Each site contains additional securable objects that have a particular position in the site hierarchy, as shown in the following figure:

Lower-level securable objects automatically inherit permissions from their parent. For example, a list or library inherits permissions from the site, and list items and documents inherit permissions from the list, library, or folder that contains them. You can break this inheritance at any point in the hierarchy and assign unique permissions. When you break the inheritance from the parent, the securable object from which you broke the inheritance receives a copy of the parent’s permissions. You can then edit those permissions to be unique — meaning that any changes you make to the permissions on that securable object do not affect the parent.

Reference: http://office.microsoft.com/en-us/windows-sharepoint-services-help/about-controlling-access-to-sites-and-site-content-HA010100144.aspx

SharePoint Versioning

Posted in Sharepoint by Abhishek Bhowmick on May 4, 2011

Versioning allows updates, restoring and tracking of the items in a list or in a library when they are changed. In order to enable versioning, one needs at least a Design permission to the specific document or list library.

Why should you enable versioning?

View a previous version – the ability to view a previous version of the item in order to refer to guidelines or to check from which version one is going to restore from. This view has nothing to do with the overwriting of the current version.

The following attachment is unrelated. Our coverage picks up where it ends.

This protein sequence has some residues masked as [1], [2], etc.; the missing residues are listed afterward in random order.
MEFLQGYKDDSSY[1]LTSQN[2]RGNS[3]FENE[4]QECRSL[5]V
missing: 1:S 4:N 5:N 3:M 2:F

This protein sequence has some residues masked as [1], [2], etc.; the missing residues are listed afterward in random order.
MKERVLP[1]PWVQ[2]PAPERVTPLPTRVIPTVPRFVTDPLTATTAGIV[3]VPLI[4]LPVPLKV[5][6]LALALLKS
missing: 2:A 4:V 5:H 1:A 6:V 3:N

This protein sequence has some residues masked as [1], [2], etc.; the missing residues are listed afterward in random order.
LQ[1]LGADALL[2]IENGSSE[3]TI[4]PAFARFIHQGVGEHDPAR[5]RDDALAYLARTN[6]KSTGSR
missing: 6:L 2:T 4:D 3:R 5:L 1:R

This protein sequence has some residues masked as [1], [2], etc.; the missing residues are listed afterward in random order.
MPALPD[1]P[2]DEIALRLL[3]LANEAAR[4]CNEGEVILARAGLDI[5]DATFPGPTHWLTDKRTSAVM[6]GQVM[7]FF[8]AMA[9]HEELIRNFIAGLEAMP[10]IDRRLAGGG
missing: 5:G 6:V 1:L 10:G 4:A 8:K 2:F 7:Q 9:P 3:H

Load a previous version and store it as the current version – it is considered as easy to restore the current version with an older version. The current version which was replaced will become part of the version history so as to have the possibility to return to it. Reasons for this ability are: making mistakes on the current version or to restore an item which was deleted.

Record a version history – versioning, lets everyone know when an item was modified and by who. Version history keeps track of all the changes done in the properties and also saves the comments that users include with their version update.

Major and Minor versions

Major versions, usually used when a user adds a large amount of data to a file example a chapter or a section

Minor versions, which is mostly used when a user changes formats or spelling mistakes.

Minor versions are not visible to everyone unless elevated permission is allowed to users. This is because minor versions are saved as drafts. The minor versions needs to be published as Major versions so it is visible to others.

Versioning is only found in document libraries (minor and major versions) and lists (major versions only).

Versioning lifecycle in SharePoint

• Document with version 1.0 is a public version, everyone can see. Once a document is created or uploaded, it is automatically published for everyone to see.

• Document is checked out for editing, version 1.1 is created. This can only be seen by editor(s) (version 1.0 is still visible for readers).